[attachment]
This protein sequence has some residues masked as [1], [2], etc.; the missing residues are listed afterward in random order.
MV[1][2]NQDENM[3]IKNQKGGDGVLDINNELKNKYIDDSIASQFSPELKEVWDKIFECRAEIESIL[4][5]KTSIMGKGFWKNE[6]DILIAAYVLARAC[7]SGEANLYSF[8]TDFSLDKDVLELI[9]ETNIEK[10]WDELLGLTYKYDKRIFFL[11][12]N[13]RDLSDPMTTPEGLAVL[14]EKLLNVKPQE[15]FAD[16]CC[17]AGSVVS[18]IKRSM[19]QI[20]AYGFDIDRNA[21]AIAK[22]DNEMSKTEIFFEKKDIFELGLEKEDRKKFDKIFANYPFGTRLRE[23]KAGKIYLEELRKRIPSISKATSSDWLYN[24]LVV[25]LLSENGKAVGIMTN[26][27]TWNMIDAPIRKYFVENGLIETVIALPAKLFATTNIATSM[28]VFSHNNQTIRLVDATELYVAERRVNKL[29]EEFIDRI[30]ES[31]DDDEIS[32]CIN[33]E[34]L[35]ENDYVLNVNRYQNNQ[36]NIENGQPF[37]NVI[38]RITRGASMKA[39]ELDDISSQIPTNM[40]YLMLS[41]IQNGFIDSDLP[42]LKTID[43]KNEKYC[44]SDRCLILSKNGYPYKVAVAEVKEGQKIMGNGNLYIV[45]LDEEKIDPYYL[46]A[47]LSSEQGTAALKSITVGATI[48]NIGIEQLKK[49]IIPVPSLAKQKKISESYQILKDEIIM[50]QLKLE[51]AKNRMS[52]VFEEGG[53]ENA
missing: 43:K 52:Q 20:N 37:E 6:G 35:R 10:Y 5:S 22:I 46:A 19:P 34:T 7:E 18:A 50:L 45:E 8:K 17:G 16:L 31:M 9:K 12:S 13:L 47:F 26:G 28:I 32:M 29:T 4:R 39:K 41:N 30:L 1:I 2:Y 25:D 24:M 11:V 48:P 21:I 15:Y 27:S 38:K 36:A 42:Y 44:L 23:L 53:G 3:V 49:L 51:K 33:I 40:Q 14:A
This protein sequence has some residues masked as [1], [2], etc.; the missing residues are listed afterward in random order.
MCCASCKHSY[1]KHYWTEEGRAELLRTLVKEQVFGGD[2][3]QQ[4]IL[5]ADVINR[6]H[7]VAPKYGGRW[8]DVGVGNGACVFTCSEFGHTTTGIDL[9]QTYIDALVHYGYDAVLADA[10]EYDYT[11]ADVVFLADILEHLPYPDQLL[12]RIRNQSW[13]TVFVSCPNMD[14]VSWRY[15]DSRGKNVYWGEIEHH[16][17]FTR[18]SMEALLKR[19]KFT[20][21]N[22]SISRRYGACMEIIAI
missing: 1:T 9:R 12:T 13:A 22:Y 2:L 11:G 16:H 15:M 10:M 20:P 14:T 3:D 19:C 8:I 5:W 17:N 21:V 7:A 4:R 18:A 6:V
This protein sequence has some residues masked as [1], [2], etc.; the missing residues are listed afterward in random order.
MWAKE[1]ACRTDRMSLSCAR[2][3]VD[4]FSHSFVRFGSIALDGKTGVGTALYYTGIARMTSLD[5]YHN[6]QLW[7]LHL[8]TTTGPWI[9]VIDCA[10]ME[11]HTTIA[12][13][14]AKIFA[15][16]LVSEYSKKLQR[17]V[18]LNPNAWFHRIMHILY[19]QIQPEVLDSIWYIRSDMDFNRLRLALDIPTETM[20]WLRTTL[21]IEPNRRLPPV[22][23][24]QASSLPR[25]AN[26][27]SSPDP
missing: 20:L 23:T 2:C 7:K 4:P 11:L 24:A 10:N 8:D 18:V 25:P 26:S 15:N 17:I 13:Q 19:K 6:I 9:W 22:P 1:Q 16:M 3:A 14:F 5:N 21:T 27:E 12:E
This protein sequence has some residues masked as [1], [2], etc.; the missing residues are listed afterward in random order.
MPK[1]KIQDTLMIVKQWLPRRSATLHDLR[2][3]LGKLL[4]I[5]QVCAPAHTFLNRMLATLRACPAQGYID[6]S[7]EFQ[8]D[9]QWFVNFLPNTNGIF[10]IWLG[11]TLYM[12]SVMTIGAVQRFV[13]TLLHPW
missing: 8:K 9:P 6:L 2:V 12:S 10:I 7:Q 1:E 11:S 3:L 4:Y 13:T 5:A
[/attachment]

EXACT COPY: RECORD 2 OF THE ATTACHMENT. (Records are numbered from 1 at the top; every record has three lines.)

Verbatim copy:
This protein sequence has some residues masked as [1], [2], etc.; the missing residues are listed afterward in random order.
MCCASCKHSY[1]KHYWTEEGRAELLRTLVKEQVFGGD[2][3]QQ[4]IL[5]ADVINR[6]H[7]VAPKYGGRW[8]DVGVGNGACVFTCSEFGHTTTGIDL[9]QTYIDALVHYGYDAVLADA[10]EYDYT[11]ADVVFLADILEHLPYPDQLL[12]RIRNQSW[13]TVFVSCPNMD[14]VSWRY[15]DSRGKNVYWGEIEHH[16][17]FTR[18]SMEALLKR[19]KFT[20][21]N[22]SISRRYGACMEIIAI
missing: 1:T 9:R 12:T 13:A 22:Y 2:L 11:G 16:H 15:M 10:M 20:P 14:T 3:D 19:C 8:I 5:W 17:N 21:V 7:A 4:R 18:A 6:V